Fortunately this is true. What a larger number of children have are temporary problems that require intervention and support. When intervention strategies are successful, they are taken of the SEN register. There will be a small persistent group who have more severe problems who may remain on the SEN register for their entire time at school, an even smaller group who will require additional support that a school cannot provide from its own resources, and a tiny group who have such profound problems that mainstream education is not suitable for them and they will have to attend a special school.

    Special needs is about treating children as individuals, identifying their needs, and providing the education that is appropriate for them. At the opposite end of the spectrum a much smaller percentage (about 5%) are deemed to be gifted and talented. They likewise have provision made for their needs.

  7. Geoff Watts –

    It’s a grim irony that someone who lauds the Plowden Report should have such an interest in “special needs” children. It’s that disastrous, Marxist-inspired paper which has done so much damage to real education and generations of British children.

    It’s Plowden which properly inflicted “child-centered” teaching on children despite more than a century of incontrovertible evidence that synthetic phonics is superior. This is a primary reason why hundreds of thousands of reenagers leave school each year unable to read and write properly.

    This is just one of the great catastrophes inflicted on millions of Britons by a woman and ruling class which wouldn’t dream of inflicting their own children to comprehensive education. They are the social engineers for whom schools are prisons to shape the children of the masses with drivel instead of history, maths, English, the sciences, where their minds and morals are poisoned with sex and drugs “education” and, now, indoctrinated with Marxist drivel about “citizenship”.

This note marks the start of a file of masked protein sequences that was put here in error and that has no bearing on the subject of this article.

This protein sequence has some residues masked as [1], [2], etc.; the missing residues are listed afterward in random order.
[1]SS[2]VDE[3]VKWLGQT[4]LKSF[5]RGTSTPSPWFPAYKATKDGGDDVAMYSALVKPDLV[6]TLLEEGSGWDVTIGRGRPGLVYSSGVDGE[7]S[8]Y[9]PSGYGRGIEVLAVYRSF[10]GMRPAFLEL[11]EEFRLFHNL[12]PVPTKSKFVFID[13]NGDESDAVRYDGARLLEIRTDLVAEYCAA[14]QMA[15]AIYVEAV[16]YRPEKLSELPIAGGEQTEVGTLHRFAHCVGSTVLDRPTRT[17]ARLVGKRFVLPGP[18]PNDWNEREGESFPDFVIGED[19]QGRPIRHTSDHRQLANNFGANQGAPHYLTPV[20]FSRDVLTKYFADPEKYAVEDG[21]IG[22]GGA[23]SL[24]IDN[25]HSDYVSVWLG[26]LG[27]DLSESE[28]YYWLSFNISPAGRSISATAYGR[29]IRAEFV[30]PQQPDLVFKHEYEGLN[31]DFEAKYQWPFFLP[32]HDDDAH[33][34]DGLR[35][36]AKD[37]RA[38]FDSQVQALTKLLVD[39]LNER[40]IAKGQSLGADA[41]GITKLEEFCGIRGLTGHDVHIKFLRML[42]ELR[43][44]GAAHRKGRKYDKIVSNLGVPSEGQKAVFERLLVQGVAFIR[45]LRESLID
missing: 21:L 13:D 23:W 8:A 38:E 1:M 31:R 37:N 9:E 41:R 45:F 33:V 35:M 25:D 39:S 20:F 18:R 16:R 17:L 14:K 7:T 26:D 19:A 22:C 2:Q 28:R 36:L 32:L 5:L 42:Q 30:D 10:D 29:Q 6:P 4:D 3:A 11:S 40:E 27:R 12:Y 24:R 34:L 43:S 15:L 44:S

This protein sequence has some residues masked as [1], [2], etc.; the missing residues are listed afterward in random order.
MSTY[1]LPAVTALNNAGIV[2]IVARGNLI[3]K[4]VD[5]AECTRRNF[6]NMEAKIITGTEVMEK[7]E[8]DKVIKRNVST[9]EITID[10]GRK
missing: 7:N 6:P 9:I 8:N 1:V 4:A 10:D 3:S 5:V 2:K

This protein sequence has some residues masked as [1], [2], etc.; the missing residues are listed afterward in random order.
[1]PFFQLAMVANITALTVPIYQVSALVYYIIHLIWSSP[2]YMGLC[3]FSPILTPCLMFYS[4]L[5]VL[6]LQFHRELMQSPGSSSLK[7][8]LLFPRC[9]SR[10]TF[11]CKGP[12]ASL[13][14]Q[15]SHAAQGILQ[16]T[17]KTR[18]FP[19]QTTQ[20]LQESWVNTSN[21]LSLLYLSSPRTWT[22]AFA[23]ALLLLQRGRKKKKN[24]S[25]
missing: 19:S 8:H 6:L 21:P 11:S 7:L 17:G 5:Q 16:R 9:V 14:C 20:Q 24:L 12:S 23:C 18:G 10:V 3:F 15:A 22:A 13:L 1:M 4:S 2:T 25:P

It’s just a wonder that all children aren’t made demented by the calamitous comprehensive system. No wonder the progressive elites pay to educate their children privately.

  8. Pete Moore

    These are the facts of the matter in hand:
    * Recognition of special needs has been practiced for more than half a century.
    * The 1:5 ratio was first discussed in the early 1960s.
    * It is not a scam as the vast majority of special needs teaching is done in class by class teachers.
    * Most children are only temporarily on the register as most intervention is successful.
    * Some children require external support.
    * A very small percentage are so profoundly disabled that they require special schools.